In the post Second World War years, flying cars were mandatory sci-fi props. Several contemporary designs even made it into the air though none enjoyed commercial success.
Terrafugia goes where Ford feared to tread
In the post Second World War years, flying cars were mandatory sci-fi props.
Several contemporary designs even made it into the air though none enjoyed commercial success.
In 1949 there was the Taylor Aerocar, with folding wings that allowed a driver to turn his car into an aeroplane in five minutes. When the rear licence plate was flipped up, the operator could connect a propeller to a shaft to the same engine that drove the front wheels.
On the road, the wings and tail unit were designed to be towed behind the vehicle. Aerocars could drive up to 95kph and have a top airspeed of 175kph. Six were made.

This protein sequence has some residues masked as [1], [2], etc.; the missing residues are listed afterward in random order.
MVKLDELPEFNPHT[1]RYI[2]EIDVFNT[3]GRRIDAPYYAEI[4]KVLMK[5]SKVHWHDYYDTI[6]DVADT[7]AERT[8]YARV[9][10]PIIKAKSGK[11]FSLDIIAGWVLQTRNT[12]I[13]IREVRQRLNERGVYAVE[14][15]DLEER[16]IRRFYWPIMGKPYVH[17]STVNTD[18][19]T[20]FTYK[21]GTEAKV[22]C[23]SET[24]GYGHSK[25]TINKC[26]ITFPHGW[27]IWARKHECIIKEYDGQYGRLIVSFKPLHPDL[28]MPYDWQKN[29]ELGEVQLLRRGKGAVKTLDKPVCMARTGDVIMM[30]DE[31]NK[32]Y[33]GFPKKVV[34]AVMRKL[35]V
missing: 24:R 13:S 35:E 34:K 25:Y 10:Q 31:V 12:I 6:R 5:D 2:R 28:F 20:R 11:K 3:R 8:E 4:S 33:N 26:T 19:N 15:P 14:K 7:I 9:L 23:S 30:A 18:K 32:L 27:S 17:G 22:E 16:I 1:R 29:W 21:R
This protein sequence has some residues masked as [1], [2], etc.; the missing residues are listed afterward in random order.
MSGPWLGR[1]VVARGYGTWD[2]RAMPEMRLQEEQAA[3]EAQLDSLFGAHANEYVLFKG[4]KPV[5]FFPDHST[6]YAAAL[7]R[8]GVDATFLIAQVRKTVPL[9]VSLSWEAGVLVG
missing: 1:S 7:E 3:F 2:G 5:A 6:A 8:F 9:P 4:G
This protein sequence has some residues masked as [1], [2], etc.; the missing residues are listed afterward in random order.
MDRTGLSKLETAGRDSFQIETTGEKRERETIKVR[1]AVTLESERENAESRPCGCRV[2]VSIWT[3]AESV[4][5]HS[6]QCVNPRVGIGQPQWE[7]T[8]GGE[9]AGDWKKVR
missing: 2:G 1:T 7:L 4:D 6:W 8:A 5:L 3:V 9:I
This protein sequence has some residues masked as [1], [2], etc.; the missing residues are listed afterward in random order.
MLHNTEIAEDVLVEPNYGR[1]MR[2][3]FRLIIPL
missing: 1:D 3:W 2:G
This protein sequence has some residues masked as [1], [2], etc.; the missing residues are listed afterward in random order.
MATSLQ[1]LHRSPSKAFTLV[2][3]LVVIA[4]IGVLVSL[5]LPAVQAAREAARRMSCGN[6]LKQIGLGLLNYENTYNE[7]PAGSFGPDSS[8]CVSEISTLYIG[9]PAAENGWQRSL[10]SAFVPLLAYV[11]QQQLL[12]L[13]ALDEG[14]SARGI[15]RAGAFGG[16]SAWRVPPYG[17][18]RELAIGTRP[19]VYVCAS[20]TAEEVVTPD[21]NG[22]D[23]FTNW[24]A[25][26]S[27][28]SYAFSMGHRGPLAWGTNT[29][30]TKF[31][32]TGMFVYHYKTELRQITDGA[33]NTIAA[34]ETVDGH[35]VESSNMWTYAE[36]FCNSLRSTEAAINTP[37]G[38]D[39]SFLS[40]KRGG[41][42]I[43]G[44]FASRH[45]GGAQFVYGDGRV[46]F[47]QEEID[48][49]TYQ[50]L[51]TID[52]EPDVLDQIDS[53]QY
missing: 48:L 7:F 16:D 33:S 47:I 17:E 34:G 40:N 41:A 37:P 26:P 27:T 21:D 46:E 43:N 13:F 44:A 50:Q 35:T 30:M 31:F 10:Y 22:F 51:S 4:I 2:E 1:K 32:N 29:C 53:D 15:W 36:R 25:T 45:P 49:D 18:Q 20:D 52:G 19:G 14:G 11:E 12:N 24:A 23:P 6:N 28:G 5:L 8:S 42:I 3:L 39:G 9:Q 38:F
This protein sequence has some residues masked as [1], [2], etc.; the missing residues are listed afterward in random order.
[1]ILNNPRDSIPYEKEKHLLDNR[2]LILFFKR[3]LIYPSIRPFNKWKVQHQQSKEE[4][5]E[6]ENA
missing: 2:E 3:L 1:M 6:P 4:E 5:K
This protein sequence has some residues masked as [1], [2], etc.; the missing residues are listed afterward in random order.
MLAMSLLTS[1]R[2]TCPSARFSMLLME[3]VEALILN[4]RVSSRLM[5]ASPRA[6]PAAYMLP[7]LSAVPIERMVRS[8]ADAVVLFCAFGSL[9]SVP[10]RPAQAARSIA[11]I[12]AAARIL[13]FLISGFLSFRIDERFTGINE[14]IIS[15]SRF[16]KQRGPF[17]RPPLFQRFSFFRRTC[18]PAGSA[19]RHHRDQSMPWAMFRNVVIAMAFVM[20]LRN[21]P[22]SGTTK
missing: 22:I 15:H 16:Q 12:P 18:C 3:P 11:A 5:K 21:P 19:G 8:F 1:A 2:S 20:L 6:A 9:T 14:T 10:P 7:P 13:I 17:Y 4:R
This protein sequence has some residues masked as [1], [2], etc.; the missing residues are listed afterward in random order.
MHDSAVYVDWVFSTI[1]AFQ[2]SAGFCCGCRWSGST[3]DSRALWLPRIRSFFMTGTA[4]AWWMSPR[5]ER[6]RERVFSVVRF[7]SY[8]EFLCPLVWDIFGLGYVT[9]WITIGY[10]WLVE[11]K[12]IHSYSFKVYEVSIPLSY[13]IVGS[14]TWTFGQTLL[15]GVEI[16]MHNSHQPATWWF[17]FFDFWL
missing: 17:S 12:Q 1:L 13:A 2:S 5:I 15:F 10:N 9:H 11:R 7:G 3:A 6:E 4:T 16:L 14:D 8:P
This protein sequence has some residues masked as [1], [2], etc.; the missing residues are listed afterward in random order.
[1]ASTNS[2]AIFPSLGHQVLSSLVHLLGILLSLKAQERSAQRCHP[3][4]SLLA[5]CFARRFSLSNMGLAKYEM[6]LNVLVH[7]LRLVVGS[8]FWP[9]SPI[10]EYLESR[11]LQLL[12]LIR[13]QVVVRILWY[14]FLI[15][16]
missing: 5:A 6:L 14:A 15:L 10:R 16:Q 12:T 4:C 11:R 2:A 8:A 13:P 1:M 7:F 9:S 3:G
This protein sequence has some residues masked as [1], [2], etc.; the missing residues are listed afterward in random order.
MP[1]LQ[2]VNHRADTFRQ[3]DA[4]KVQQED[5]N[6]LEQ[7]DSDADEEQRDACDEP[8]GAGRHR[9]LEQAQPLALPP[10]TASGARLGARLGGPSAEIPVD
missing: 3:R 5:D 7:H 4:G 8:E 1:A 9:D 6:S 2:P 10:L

In the 1950s, Ford performed a serious feasibility study for a flying car and concluded such a product was technically feasible, economically manufacturable and had significant realistic markets with ambulance, police and emergency services, as well as luxury transportation.
However, the US federal aviation administration ruled existing air traffic control couldn't cope with the volume of traffic Ford proposed.
Other potential pitfalls were raised, such as people attempting to drive/fly without a licence, and the dangers to people on the ground. Another notable design, made by mating the rear portion of a Cessna Skymaster to a Ford Pinto was to have gone into production in 1974.
The pod-and-twin-boom configuration of the Skymaster, with the passenger space and front engine removed, left an airframe ready to attach to a small car.
It was due to go into production in 1974 but a series of crashes, one fatal, did for that project.